February 16, 1888


No trespassing.

It is a simple statement and one which generally should be followed.

Duncan Blood has been posting signs bearing those two words around his property for decades.

Yet so many people ignore them.

Or, worse still, they believe that they do not have to follow them. This is the case with the surveyors from the Boston and Maine Railroad, who – despite Duncan’s refusal to allow them access to his land – breached his border regardless of his warnings.

On February 16, 1888, ten men of various ages rode up to Duncan’s property where it abuts Gods’ Hollow. With them, they brought their dog, Rex, and they set about the business of planning a new line to pass through Duncan’s land.

Robert Bly, a photographer, accompanied them for a short distance, and when they reached a curious outcropping of rock, he took their picture. Feeling unwell, Robert returned to his horse and rode to his home in nearby Pepperell.

Several days later, members of the police department called upon Robert to ask him if he knew where the men had gone to following their examination of Duncan Blood’s land. He learned, much to his surprise, that none of the men had returned. The dog had shown up at the Cross police department, his paws soaked with blood. Yet the dog was uninjured.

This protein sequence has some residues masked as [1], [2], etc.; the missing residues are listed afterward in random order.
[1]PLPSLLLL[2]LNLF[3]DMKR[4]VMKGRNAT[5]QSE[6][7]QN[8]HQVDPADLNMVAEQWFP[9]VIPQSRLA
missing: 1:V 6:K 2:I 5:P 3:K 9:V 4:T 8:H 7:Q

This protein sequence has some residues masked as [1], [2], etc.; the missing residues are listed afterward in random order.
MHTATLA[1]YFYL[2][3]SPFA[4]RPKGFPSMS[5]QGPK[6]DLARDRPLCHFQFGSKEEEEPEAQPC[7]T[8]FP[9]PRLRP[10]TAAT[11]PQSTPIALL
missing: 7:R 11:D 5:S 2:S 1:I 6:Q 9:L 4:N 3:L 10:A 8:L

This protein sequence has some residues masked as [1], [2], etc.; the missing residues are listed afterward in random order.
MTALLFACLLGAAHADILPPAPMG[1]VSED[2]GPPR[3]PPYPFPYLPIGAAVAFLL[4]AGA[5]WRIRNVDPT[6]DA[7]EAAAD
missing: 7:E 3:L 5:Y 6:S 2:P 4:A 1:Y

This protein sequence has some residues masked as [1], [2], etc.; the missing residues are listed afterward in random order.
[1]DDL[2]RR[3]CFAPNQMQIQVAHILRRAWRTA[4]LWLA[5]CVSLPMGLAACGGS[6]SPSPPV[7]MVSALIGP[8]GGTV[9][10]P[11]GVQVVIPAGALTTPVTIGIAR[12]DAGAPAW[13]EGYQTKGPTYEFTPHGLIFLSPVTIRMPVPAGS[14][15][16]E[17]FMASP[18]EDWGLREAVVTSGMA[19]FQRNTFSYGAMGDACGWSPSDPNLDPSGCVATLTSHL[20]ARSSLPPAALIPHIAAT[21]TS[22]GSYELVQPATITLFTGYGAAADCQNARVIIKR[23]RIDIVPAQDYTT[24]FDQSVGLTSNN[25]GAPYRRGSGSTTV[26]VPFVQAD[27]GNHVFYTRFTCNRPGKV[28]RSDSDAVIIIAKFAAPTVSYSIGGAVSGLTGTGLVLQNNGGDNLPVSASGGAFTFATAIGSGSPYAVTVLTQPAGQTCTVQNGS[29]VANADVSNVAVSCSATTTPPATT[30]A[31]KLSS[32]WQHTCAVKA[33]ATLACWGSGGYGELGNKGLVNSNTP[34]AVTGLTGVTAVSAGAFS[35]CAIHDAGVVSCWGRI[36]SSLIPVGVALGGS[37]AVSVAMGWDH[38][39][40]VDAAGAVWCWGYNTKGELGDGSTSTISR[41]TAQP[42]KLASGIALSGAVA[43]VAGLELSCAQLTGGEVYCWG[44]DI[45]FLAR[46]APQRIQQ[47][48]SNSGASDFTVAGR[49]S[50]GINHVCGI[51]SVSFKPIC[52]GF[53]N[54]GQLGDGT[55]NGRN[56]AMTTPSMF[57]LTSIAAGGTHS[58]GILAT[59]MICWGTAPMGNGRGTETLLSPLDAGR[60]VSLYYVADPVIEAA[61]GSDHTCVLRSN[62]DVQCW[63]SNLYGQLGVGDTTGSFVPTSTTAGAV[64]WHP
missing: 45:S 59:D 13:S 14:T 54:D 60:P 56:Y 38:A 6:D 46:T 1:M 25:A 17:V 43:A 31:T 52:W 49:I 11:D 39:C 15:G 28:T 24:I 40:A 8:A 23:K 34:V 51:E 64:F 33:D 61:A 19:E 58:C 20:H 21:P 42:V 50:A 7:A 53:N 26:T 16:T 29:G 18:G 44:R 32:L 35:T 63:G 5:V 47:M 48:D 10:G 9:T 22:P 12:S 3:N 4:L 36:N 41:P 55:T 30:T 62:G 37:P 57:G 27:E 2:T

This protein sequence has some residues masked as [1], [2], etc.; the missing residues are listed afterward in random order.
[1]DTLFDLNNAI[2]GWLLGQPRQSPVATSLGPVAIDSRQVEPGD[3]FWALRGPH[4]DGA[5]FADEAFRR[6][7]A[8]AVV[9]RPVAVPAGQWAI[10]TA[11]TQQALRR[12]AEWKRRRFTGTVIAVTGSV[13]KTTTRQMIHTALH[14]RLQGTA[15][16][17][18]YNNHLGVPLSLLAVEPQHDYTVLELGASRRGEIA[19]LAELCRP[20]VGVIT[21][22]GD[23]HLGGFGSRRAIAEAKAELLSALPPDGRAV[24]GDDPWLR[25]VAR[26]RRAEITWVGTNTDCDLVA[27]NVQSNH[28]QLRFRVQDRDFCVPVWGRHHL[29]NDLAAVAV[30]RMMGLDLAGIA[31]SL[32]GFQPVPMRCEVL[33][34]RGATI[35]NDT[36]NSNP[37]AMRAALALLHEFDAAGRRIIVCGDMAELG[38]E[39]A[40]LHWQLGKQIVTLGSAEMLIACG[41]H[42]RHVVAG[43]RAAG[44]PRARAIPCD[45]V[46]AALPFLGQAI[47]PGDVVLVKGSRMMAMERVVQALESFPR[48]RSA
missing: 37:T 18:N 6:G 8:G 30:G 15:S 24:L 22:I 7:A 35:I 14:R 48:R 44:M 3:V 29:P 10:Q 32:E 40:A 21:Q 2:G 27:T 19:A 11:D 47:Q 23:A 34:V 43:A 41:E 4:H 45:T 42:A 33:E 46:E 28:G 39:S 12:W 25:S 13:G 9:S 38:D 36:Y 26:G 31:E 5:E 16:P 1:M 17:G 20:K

While some witnesses stated they had seen a group of ten or so men riding away from Gods’ Hollow, none of them had returned to their homes in Boston and the surrounding towns. Nor had the horses been seen again.

Duncan, according to the police, hadn’t known the men were on his property.

Years later, Robert Bly bumped into Duncan in Cross. Robert brought up the subject of the still missing men and mentioned how it was curious that it was only the dog that had ever been found.

“Not really,” Duncan had answered. “I’ve never had the desire to kill a dog.”

#CrossMassachusetts #fear #scary #death #secrets #murder #writersofinstagram ##history #bad

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Nicholas Efstathiou

Husband, father, and writer.

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